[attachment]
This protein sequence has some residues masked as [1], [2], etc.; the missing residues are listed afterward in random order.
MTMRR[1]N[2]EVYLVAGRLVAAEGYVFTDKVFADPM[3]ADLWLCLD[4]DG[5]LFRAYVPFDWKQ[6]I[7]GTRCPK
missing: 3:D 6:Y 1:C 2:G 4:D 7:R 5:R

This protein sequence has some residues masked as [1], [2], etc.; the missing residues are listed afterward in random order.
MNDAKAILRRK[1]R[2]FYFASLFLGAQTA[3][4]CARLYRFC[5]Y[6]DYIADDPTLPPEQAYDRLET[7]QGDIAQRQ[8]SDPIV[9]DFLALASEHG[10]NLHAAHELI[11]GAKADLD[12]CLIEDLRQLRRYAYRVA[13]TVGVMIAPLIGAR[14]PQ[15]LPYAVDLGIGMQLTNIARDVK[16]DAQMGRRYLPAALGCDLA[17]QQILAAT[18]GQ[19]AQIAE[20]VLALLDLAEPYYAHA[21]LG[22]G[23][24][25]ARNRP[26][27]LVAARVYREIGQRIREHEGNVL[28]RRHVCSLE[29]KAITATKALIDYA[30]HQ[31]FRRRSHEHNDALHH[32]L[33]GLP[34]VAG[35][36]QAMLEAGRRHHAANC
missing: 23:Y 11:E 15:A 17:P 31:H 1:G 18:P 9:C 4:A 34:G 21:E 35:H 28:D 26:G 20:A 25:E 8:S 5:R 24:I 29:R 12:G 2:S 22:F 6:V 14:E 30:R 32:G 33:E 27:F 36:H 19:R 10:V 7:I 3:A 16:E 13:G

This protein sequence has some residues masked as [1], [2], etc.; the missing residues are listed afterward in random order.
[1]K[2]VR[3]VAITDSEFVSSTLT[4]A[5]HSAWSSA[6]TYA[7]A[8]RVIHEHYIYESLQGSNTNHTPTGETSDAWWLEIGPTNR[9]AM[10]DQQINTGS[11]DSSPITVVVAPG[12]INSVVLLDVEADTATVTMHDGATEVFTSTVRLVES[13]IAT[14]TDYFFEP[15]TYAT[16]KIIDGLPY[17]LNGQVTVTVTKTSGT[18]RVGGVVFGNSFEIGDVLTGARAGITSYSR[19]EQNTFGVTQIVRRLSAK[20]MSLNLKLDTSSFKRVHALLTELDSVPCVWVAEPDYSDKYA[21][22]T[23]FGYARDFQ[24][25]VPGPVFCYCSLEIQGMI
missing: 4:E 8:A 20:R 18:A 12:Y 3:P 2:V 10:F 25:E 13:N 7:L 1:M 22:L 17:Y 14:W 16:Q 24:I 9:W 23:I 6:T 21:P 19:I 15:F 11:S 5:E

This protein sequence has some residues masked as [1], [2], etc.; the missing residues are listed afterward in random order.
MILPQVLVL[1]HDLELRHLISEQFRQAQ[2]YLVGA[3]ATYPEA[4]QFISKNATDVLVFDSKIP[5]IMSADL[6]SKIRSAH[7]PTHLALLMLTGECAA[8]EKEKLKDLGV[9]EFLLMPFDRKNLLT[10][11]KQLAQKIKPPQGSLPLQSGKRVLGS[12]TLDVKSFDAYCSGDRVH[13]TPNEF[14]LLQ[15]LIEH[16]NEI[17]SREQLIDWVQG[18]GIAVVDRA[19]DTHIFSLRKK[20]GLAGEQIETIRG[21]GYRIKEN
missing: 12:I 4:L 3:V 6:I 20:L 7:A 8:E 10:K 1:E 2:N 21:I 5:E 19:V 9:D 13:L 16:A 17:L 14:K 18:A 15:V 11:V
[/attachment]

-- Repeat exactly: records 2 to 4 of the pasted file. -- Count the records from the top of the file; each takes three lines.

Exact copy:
This protein sequence has some residues masked as [1], [2], etc.; the missing residues are listed afterward in random order.
MNDAKAILRRK[1]R[2]FYFASLFLGAQTA[3][4]CARLYRFC[5]Y[6]DYIADDPTLPPEQAYDRLET[7]QGDIAQRQ[8]SDPIV[9]DFLALASEHG[10]NLHAAHELI[11]GAKADLD[12]CLIEDLRQLRRYAYRVA[13]TVGVMIAPLIGAR[14]PQ[15]LPYAVDLGIGMQLTNIARDVK[16]DAQMGRRYLPAALGCDLA[17]QQILAAT[18]GQ[19]AQIAE[20]VLALLDLAEPYYAHA[21]LG[22]G[23][24][25]ARNRP[26][27]LVAARVYREIGQRIREHEGNVL[28]RRHVCSLE[29]KAITATKALIDYA[30]HQ[31]FRRRSHEHNDALHH[32]L[33]GLP[34]VAG[35][36]QAMLEAGRRHHAANC
missing: 23:Y 11:E 15:A 17:P 31:H 1:G 18:P 9:C 4:A 34:G 21:E 35:H 28:D 26:G 20:A 25:E 8:S 5:R 24:I 29:R 12:G 2:S 22:F 6:V 14:E 30:R 32:G 33:E 27:F 36:H 19:R 10:V 7:I 3:A 16:E 13:G

This protein sequence has some residues masked as [1], [2], etc.; the missing residues are listed afterward in random order.
[1]K[2]VR[3]VAITDSEFVSSTLT[4]A[5]HSAWSSA[6]TYA[7]A[8]RVIHEHYIYESLQGSNTNHTPTGETSDAWWLEIGPTNR[9]AM[10]DQQINTGS[11]DSSPITVVVAPG[12]INSVVLLDVEADTATVTMHDGATEVFTSTVRLVES[13]IAT[14]TDYFFEP[15]TYAT[16]KIIDGLPY[17]LNGQVTVTVTKTSGT[18]RVGGVVFGNSFEIGDVLTGARAGITSYSR[19]EQNTFGVTQIVRRLSAK[20]MSLNLKLDTSSFKRVHALLTELDSVPCVWVAEPDYSDKYA[21][22]T[23]FGYARDFQ[24][25]VPGPVFCYCSLEIQGMI
missing: 4:E 8:A 20:R 18:A 12:Y 3:P 2:V 10:F 25:E 13:N 7:L 1:M 22:L 17:Y 14:W 16:Q 24:I 9:W 23:I 6:T 21:P 19:I 15:F 11:S 5:E

This protein sequence has some residues masked as [1], [2], etc.; the missing residues are listed afterward in random order.
MILPQVLVL[1]HDLELRHLISEQFRQAQ[2]YLVGA[3]ATYPEA[4]QFISKNATDVLVFDSKIP[5]IMSADL[6]SKIRSAH[7]PTHLALLMLTGECAA[8]EKEKLKDLGV[9]EFLLMPFDRKNLLT[10][11]KQLAQKIKPPQGSLPLQSGKRVLGS[12]TLDVKSFDAYCSGDRVH[13]TPNEF[14]LLQ[15]LIEH[16]NEI[17]SREQLIDWVQG[18]GIAVVDRA[19]DTHIFSLRKK[20]GLAGEQIETIRG[21]GYRIKEN
missing: 12:I 4:L 3:V 6:I 20:L 7:A 8:E 10:K 1:E 2:N 21:I 5:E 19:V 9:D 13:L 16:A 17:L 14:K 18:A 15:V 11:V